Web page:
After years of spontaneously arising groups, writing proposals, pressuring the university, and creating guerrilla garden plots around campus to spread the word, a community garden will soon be growing at USYD. Operating through the Student Representative Council (SRC), in a joint venture with the Centre for English Teaching (CET) and the USYD Food Coop, we can now create an inclusive space where students are empowered to come together- learning from one another through building and maintaining our campus garden. We’ve received the final approval to begin construction of raised garden beds on the 5th floor Balcony of Wentworth building. Accessible through the Centre for English teaching (CET), this location and collaboration provides a unique opportunity for international and domestic students to meet and work in concert.
Community gardens a way of the future. Community gardens not only provide sustainable living and food security, they also create a much needed sense of belonging, a Murdoch University student found out on her recent trip to Cuba and North America.
Sustainable Development and Planning student, Christina Snowdon, spent three months in Cuba and North America researching state-run and community gardens. She spoke to groups in Havana, Los Angeles, Berkley, Oakland, Portland and Seattle. Christina said Australia could draw heavily from the gardens in North America and Cuba. “Community gardens can provide a sense of place in the public realm in a progressively privatised world. They provide a forum for people to engage with each other in an informal, relaxed way,” Christina said. She said while many gardens were locked and for private use throughout the US, she was impressed with Seattle, which has an extensive community gardening program that encourages involvement from everybody in the city. Community Garden - Campus Environment @ UOW. UOW has a vegetable garden at the Wollongong Campus in the Building 25 courtyard and patio.
The garden was launched in October 2012. The garden is made up of six individual raised corrugated iron beds and two wine barrel beds filled with limes, oranges, strawberries, blueberries, leafy greens, tomatoes, beans and herbs. The garden was created in 2012 by a group from the Happy Bellies Food Co-op, the Enviro Collective as well as staff from the Faculty of Creative Arts, Faculty of Education and Environmental and Sustainability Initiatives (ESI) Unit. The group have also created a second garden space between Building 25 and Building 23 which contains three no-dig garden beds planted out with pumpkins, cucumber, tomatoes, herbs, artichokes, beetroot, mint and chives.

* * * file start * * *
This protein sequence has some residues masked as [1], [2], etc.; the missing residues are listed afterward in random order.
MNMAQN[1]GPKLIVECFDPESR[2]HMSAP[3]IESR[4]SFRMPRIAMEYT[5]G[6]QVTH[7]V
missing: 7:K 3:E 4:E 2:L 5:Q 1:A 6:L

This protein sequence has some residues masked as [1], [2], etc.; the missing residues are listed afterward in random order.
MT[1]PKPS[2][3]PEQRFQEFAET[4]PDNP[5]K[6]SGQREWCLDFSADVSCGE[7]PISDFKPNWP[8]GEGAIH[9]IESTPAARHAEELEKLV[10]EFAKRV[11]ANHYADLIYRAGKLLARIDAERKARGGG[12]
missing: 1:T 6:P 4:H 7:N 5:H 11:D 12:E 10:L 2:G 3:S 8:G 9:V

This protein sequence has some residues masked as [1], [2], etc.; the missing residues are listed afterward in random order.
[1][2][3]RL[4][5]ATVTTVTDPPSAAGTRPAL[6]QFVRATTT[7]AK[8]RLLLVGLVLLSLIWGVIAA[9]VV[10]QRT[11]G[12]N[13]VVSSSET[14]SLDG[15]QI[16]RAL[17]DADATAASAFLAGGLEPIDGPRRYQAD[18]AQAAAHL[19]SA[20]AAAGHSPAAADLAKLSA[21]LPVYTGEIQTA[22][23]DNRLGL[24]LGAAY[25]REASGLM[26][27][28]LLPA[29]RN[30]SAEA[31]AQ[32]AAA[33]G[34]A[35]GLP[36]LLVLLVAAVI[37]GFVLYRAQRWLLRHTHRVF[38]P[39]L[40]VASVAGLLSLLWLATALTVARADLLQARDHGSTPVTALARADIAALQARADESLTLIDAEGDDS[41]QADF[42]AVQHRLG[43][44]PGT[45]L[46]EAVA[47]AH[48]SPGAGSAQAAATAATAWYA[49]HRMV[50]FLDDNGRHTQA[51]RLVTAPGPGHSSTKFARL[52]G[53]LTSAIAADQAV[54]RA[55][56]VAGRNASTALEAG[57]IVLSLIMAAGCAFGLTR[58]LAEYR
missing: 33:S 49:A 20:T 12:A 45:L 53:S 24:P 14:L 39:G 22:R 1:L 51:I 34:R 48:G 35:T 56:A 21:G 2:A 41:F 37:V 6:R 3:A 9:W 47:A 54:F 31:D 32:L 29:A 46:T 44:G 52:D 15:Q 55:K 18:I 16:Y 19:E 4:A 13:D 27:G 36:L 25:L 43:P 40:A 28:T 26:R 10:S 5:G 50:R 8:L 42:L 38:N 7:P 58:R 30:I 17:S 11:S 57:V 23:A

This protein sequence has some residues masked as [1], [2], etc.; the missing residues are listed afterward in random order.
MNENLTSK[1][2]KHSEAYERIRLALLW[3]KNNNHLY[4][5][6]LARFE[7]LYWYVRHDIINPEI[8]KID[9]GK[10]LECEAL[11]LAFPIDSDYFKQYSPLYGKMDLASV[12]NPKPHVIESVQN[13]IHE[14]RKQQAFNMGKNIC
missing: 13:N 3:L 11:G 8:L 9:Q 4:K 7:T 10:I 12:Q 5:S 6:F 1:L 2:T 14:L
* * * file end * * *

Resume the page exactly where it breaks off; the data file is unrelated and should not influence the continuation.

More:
The resources to set up the gardens were provided by the ESI unit and Faculty of Creative Arts. Who can get involved? Everyone is welcome to come, learn how to grow vegetables and meet other students and staff. More than 'just a garden': towards a UQ community garden - Development Practice. The St Lucia campus of The University of Queensland (UQ) is renowned for many things, including its extensive park-like grounds and stately Jacaranda trees, but not often its ability to produce food.
This is set to soon change. The U Community Garden / Sustainability / Our University / About UoN. Flinders University Community Permaculture Garden South Australia. Community garden located at Charles Darwin University Casuarina Campus on a two acre site on Lakeside Drive in Alawa. Community garden, Sustainability, La Trobe University.
Join our community gardens Get involved in weeding, mulching, composting, planting and grow your own veggies!
This is a great way to learn new skills and meet new friends. Gardening sessions are open to all staff and students. Community Garden. Plots are available, come on down to start your own veggie or flower garden today. Students, staff and community members are welcome. Students pat a small one-time fee of $5 to cover the cost of water and receive their very own plot for planting.
The community garden teaches and promotes organic growing practices. In addition, the garden also accepts up to 120kg of food waste from the Campus Engagement kitchens each week for composting. How does it work? Members receive access to the garden during daylight hours 7 days a week Meetings and Working Bees are held on the first Sunday of each month at 4.00PM Where is it? The Community Garden is now located at the northwestern corner of Culloden and Talavera Roads (adjacent to the road that leads into the University Sports Fields) Creative Collectives Australia – School of Self-Sufficiency – Workshops – Collective Culture Directory – Community Living Network – Wolf Pack – Rewilding.